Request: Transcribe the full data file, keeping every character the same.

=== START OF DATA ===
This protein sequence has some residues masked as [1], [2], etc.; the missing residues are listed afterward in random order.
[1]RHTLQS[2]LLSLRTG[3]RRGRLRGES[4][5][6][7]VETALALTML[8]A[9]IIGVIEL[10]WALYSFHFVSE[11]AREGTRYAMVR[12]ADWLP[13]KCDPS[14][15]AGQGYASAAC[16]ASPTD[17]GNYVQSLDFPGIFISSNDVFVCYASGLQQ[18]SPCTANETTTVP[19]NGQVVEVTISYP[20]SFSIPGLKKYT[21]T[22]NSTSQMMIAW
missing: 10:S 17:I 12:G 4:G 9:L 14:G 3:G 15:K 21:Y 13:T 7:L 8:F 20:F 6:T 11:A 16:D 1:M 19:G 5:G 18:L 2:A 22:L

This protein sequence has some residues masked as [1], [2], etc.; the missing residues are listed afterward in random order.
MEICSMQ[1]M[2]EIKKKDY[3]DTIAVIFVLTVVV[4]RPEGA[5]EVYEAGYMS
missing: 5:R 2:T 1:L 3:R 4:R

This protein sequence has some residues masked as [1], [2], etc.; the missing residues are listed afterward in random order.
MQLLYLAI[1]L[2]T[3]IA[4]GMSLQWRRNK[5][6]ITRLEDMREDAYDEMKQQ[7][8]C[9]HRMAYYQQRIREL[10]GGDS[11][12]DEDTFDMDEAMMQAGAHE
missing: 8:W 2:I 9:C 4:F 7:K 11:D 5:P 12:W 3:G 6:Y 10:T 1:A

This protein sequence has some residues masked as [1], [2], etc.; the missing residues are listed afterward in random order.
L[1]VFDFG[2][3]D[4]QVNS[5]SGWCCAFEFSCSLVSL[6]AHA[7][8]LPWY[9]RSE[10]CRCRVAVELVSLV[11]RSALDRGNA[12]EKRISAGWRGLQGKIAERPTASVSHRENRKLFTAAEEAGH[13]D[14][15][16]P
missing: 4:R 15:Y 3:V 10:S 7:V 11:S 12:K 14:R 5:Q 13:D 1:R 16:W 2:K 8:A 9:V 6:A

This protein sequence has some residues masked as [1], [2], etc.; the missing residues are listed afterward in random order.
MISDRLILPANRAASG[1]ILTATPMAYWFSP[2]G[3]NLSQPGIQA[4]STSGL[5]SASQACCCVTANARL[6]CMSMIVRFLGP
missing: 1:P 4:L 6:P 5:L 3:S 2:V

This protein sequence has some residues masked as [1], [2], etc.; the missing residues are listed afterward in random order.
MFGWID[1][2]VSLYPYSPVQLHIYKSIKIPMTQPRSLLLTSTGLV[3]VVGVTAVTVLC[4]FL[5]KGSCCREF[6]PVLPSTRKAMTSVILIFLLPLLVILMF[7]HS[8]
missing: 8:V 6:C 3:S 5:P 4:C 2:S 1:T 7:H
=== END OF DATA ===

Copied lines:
This protein sequence has some residues masked as [1], [2], etc.; the missing residues are listed afterward in random order.
[1]RHTLQS[2]LLSLRTG[3]RRGRLRGES[4][5][6][7]VETALALTML[8]A[9]IIGVIEL[10]WALYSFHFVSE[11]AREGTRYAMVR[12]ADWLP[13]KCDPS[14][15]AGQGYASAAC[16]ASPTD[17]GNYVQSLDFPGIFISSNDVFVCYASGLQQ[18]SPCTANETTTVP[19]NGQVVEVTISYP[20]SFSIPGLKKYT[21]T[22]NSTSQMMIAW
missing: 10:S 17:I 12:G 4:G 9:L 14:G 3:G 15:K 21:Y 13:T 7:L 8:F 20:F 6:T 11:A 16:D 1:M 19:G 5:G 18:L 2:A 22:L

This protein sequence has some residues masked as [1], [2], etc.; the missing residues are listed afterward in random order.
MEICSMQ[1]M[2]EIKKKDY[3]DTIAVIFVLTVVV[4]RPEGA[5]EVYEAGYMS
missing: 5:R 2:T 1:L 3:R 4:R

This protein sequence has some residues masked as [1], [2], etc.; the missing residues are listed afterward in random order.
MQLLYLAI[1]L[2]T[3]IA[4]GMSLQWRRNK[5][6]ITRLEDMREDAYDEMKQQ[7][8]C[9]HRMAYYQQRIREL[10]GGDS[11][12]DEDTFDMDEAMMQAGAHE
missing: 8:W 2:I 9:C 4:F 7:K 11:D 5:P 12:W 3:G 6:Y 10:T 1:A

This protein sequence has some residues masked as [1], [2], etc.; the missing residues are listed afterward in random order.
L[1]VFDFG[2][3]D[4]QVNS[5]SGWCCAFEFSCSLVSL[6]AHA[7][8]LPWY[9]RSE[10]CRCRVAVELVSLV[11]RSALDRGNA[12]EKRISAGWRGLQGKIAERPTASVSHRENRKLFTAAEEAGH[13]D[14][15][16]P
missing: 4:R 15:Y 3:V 10:S 7:V 11:S 12:K 14:R 5:Q 13:D 1:R 16:W 2:K 8:A 9:V 6:A

This protein sequence has some residues masked as [1], [2], etc.; the missing residues are listed afterward in random order.
MISDRLILPANRAASG[1]ILTATPMAYWFSP[2]G[3]NLSQPGIQA[4]STSGL[5]SASQACCCVTANARL[6]CMSMIVRFLGP
missing: 1:P 4:L 6:P 5:L 3:S 2:V

This protein sequence has some residues masked as [1], [2], etc.; the missing residues are listed afterward in random order.
MFGWID[1][2]VSLYPYSPVQLHIYKSIKIPMTQPRSLLLTSTGLV[3]VVGVTAVTVLC[4]FL[5]KGSCCREF[6]PVLPSTRKAMTSVILIFLLPLLVILMF[7]HS[8]
missing: 8:V 6:C 3:S 5:P 4:C 2:S 1:T 7:H